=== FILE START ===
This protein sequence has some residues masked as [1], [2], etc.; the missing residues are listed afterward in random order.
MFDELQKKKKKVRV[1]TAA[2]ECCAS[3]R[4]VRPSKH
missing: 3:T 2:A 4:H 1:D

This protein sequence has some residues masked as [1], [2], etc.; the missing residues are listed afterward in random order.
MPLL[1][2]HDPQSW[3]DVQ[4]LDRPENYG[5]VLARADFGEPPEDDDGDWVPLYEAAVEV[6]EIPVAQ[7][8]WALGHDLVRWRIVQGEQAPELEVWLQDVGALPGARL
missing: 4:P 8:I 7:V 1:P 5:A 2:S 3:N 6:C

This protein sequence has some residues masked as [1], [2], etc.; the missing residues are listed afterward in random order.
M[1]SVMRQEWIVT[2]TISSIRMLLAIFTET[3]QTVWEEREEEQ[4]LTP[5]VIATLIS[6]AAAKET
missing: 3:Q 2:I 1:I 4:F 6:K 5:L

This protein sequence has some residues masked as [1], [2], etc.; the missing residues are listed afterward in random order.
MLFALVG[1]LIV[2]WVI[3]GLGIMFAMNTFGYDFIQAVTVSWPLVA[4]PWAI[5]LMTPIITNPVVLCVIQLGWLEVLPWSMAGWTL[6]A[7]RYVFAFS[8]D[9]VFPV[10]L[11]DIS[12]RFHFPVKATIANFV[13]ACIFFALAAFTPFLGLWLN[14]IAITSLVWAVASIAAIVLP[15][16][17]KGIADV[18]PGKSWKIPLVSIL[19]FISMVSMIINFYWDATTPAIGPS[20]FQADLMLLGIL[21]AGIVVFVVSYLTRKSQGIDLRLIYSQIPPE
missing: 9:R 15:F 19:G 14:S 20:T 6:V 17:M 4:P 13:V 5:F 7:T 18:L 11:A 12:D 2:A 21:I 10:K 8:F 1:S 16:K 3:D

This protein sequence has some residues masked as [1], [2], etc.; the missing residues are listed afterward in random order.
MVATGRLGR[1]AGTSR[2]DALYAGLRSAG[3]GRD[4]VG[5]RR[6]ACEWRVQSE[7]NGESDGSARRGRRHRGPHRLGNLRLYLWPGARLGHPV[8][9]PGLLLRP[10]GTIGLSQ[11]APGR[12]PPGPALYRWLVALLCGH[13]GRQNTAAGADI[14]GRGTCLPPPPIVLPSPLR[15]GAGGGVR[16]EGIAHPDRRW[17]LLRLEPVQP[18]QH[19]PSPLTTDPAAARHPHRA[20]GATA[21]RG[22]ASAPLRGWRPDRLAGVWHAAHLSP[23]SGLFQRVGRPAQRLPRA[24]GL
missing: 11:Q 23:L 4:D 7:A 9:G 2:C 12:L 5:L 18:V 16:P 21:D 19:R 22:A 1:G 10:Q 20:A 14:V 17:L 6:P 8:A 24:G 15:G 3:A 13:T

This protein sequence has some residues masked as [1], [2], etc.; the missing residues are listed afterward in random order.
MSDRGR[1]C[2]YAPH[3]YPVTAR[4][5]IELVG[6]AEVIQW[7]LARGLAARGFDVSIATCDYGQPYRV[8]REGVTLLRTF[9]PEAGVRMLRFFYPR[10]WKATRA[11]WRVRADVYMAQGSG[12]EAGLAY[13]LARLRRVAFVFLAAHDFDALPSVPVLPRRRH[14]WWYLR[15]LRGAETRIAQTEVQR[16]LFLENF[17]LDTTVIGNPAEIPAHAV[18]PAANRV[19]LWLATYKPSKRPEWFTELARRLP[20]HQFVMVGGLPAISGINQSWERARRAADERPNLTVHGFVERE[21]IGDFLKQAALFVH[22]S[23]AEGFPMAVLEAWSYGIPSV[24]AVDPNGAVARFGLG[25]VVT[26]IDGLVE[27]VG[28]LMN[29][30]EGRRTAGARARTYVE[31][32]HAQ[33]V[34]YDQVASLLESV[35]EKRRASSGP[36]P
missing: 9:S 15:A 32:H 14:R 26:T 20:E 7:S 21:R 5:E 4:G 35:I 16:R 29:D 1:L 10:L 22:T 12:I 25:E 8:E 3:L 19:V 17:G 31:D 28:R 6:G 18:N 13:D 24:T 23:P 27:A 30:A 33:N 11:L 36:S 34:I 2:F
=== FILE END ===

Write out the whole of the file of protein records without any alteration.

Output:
This protein sequence has some residues masked as [1], [2], etc.; the missing residues are listed afterward in random order.
MFDELQKKKKKVRV[1]TAA[2]ECCAS[3]R[4]VRPSKH
missing: 3:T 2:A 4:H 1:D

This protein sequence has some residues masked as [1], [2], etc.; the missing residues are listed afterward in random order.
MPLL[1][2]HDPQSW[3]DVQ[4]LDRPENYG[5]VLARADFGEPPEDDDGDWVPLYEAAVEV[6]EIPVAQ[7][8]WALGHDLVRWRIVQGEQAPELEVWLQDVGALPGARL
missing: 4:P 8:I 7:V 1:P 5:A 2:S 3:N 6:C

This protein sequence has some residues masked as [1], [2], etc.; the missing residues are listed afterward in random order.
M[1]SVMRQEWIVT[2]TISSIRMLLAIFTET[3]QTVWEEREEEQ[4]LTP[5]VIATLIS[6]AAAKET
missing: 3:Q 2:I 1:I 4:F 6:K 5:L

This protein sequence has some residues masked as [1], [2], etc.; the missing residues are listed afterward in random order.
MLFALVG[1]LIV[2]WVI[3]GLGIMFAMNTFGYDFIQAVTVSWPLVA[4]PWAI[5]LMTPIITNPVVLCVIQLGWLEVLPWSMAGWTL[6]A[7]RYVFAFS[8]D[9]VFPV[10]L[11]DIS[12]RFHFPVKATIANFV[13]ACIFFALAAFTPFLGLWLN[14]IAITSLVWAVASIAAIVLP[15][16][17]KGIADV[18]PGKSWKIPLVSIL[19]FISMVSMIINFYWDATTPAIGPS[20]FQADLMLLGIL[21]AGIVVFVVSYLTRKSQGIDLRLIYSQIPPE
missing: 9:R 15:F 19:G 14:S 20:T 6:V 17:M 4:P 13:V 5:F 7:T 18:L 11:A 12:D 2:A 21:I 10:K 8:F 1:S 16:K 3:D

This protein sequence has some residues masked as [1], [2], etc.; the missing residues are listed afterward in random order.
MVATGRLGR[1]AGTSR[2]DALYAGLRSAG[3]GRD[4]VG[5]RR[6]ACEWRVQSE[7]NGESDGSARRGRRHRGPHRLGNLRLYLWPGARLGHPV[8][9]PGLLLRP[10]GTIGLSQ[11]APGR[12]PPGPALYRWLVALLCGH[13]GRQNTAAGADI[14]GRGTCLPPPPIVLPSPLR[15]GAGGGVR[16]EGIAHPDRRW[17]LLRLEPVQP[18]QH[19]PSPLTTDPAAARHPHRA[20]GATA[21]RG[22]ASAPLRGWRPDRLAGVWHAAHLSP[23]SGLFQRVGRPAQRLPRA[24]GL
missing: 11:Q 23:L 4:D 7:A 9:G 2:C 12:L 5:L 18:V 16:P 21:D 19:R 22:A 1:G 10:Q 20:A 14:V 17:L 6:P 8:A 24:G 15:G 3:A 13:T

This protein sequence has some residues masked as [1], [2], etc.; the missing residues are listed afterward in random order.
MSDRGR[1]C[2]YAPH[3]YPVTAR[4][5]IELVG[6]AEVIQW[7]LARGLAARGFDVSIATCDYGQPYRV[8]REGVTLLRTF[9]PEAGVRMLRFFYPR[10]WKATRA[11]WRVRADVYMAQGSG[12]EAGLAY[13]LARLRRVAFVFLAAHDFDALPSVPVLPRRRH[14]WWYLR[15]LRGAETRIAQTEVQR[16]LFLENF[17]LDTTVIGNPAEIPAHAV[18]PAANRV[19]LWLATYKPSKRPEWFTELARRLP[20]HQFVMVGGLPAISGINQSWERARRAADERPNLTVHGFVERE[21]IGDFLKQAALFVH[22]S[23]AEGFPMAVLEAWSYGIPSV[24]AVDPNGAVARFGLG[25]VVT[26]IDGLVE[27]VG[28]LMN[29][30]EGRRTAGARARTYVE[31][32]HAQ[33]V[34]YDQVASLLESV[35]EKRRASSGP[36]P
missing: 9:S 15:A 32:H 14:R 26:T 20:E 7:S 21:R 5:E 4:G 35:I 16:R 29:D 1:L 10:L 22:T 12:I 25:E 8:E 3:L 19:V 17:G 31:D 28:R 6:G 18:N 13:D 24:T 23:P 27:A 30:A 33:N 11:L 36:S 34:I 2:F